Posts Tagged ‘Death’



It was mama’s funeral this morning.  At least it was dry; I hate rainy funerals — there’s too much slippery mud for a start, but the wet and grey just makes the whole thing such an ordeal. For mama, it was dry, but freezing cold Arctic winds from the north chilled us all to the core.  There were a few scattered flakes of snow, but nothing came of it.

It’s a lovely graveyard, as graveyards go.  Small, and rural — and pretty old, pastoral is the right word for it.  Hardly anyone seems to know about it. I picked it for my Dad’s plot some 20 years ago, I knew of it because a friend of mine’s Dad is buried there.

It was strange this morning, being back at my father’s grave.  It was big enough for dad, mama and me because my sister was married with kids when our dad died, and it seemed unlikely that I would bother to get married!  Being there this morning made me realise that I’d better come up with a new plan now that I am married with kids; there’s no way I’m being buried with my parents now.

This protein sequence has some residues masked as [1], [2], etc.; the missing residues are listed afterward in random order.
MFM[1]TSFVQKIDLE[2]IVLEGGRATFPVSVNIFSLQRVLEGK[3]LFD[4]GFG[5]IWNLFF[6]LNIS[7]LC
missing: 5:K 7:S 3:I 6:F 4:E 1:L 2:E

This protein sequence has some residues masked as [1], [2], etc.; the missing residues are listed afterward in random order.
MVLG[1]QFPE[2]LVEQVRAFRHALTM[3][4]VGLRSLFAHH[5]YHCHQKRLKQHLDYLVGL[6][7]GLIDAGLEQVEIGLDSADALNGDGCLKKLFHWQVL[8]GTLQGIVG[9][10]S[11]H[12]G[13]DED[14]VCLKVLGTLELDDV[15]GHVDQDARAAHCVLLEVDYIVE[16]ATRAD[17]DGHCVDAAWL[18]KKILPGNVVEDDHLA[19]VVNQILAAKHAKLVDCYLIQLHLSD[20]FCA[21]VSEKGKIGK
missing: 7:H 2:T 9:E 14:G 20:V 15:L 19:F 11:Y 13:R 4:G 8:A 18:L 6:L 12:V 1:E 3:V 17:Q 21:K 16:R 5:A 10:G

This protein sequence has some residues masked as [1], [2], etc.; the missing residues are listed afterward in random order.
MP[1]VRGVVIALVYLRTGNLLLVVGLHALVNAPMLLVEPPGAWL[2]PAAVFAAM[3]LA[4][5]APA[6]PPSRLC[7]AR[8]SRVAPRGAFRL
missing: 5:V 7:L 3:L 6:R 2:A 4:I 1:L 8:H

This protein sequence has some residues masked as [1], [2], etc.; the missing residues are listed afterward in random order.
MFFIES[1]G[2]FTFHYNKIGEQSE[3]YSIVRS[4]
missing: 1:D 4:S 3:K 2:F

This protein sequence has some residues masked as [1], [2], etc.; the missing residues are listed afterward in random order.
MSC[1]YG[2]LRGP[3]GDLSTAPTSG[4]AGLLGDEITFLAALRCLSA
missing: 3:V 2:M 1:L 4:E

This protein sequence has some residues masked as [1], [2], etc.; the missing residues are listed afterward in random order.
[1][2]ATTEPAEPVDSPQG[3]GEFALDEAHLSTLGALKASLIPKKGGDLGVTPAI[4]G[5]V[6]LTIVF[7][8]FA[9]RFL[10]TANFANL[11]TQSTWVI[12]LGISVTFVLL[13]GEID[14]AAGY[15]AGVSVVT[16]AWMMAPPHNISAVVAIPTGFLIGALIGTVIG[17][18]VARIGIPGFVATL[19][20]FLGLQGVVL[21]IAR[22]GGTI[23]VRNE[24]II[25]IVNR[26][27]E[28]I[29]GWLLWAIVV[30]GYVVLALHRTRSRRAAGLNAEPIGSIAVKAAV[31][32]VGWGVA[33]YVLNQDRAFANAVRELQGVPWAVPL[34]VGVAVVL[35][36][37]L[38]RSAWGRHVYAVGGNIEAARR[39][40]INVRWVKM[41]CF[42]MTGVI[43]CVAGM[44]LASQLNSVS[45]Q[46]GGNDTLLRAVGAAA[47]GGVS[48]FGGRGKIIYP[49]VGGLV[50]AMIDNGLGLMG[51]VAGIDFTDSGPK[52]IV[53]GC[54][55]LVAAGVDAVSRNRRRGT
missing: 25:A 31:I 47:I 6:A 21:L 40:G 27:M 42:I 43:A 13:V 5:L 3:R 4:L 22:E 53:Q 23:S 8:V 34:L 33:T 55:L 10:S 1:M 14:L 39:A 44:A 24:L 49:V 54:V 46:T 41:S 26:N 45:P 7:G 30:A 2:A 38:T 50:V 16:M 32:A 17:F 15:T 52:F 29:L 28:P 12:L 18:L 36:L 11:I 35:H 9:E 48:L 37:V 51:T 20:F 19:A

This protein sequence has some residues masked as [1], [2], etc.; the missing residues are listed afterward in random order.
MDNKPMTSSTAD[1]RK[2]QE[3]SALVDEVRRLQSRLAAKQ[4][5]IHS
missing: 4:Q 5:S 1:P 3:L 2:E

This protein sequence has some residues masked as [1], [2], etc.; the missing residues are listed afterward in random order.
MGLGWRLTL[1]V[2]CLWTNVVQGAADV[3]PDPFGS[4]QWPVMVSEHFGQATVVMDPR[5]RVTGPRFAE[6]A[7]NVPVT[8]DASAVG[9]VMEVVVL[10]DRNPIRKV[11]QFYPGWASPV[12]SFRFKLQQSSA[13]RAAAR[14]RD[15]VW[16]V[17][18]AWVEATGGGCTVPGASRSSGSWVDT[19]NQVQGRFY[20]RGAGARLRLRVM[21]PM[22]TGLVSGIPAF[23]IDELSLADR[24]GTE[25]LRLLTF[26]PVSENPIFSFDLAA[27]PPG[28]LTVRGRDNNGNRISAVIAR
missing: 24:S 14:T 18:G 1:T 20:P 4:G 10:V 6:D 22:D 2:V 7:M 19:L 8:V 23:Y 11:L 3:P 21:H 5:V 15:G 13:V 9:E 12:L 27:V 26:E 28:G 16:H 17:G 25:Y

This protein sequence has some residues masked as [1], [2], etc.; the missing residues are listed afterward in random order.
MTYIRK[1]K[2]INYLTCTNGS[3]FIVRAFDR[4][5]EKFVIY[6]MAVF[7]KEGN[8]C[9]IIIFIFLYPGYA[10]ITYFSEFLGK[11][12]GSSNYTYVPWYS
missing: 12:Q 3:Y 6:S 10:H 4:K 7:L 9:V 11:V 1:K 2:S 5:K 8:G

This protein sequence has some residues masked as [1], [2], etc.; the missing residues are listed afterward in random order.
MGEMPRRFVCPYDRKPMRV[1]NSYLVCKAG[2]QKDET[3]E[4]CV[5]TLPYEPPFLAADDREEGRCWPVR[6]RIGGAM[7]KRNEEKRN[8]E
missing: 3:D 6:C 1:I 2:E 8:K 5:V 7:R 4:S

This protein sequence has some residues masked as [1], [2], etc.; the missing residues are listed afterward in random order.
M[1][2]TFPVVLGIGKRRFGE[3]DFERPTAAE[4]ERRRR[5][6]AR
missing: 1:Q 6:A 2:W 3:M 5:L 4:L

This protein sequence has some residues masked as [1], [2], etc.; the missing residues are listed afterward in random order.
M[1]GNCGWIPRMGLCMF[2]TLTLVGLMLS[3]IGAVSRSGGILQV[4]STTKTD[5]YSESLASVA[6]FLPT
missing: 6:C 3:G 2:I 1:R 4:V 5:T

The kids were really well behaved, and everyone was so nice and the minister’s words were really touching, especially this poem:

Do not stand at my grave and weep,
I am not there, I do not sleep.

I am in a thousand winds that blow,
I am the softly falling snow.

I am the gentle showers of rain,
I am the fields of ripening grain.

I am in the morning hush,
I am in the graceful rush
Of beautiful birds in circling flight,
I am the starshine of the night.

I am in the flowers that bloom,
I am in a quiet room.

I am in the birds that sing,
I am in each lovely thing.

Do not stand at my grave and cry,
I am not there. I do not die.

It struck me as really lovely, and I remembered so much of it that after the food, when we got home, I searched the internet and found out that it was by Mary Elizabeth Frye (1905-2004).

Funny how the religious stuff didn’t “take” as well as this wee poem! Anyway, it was a beautiful and proper send-off. “Bye, bye mama”.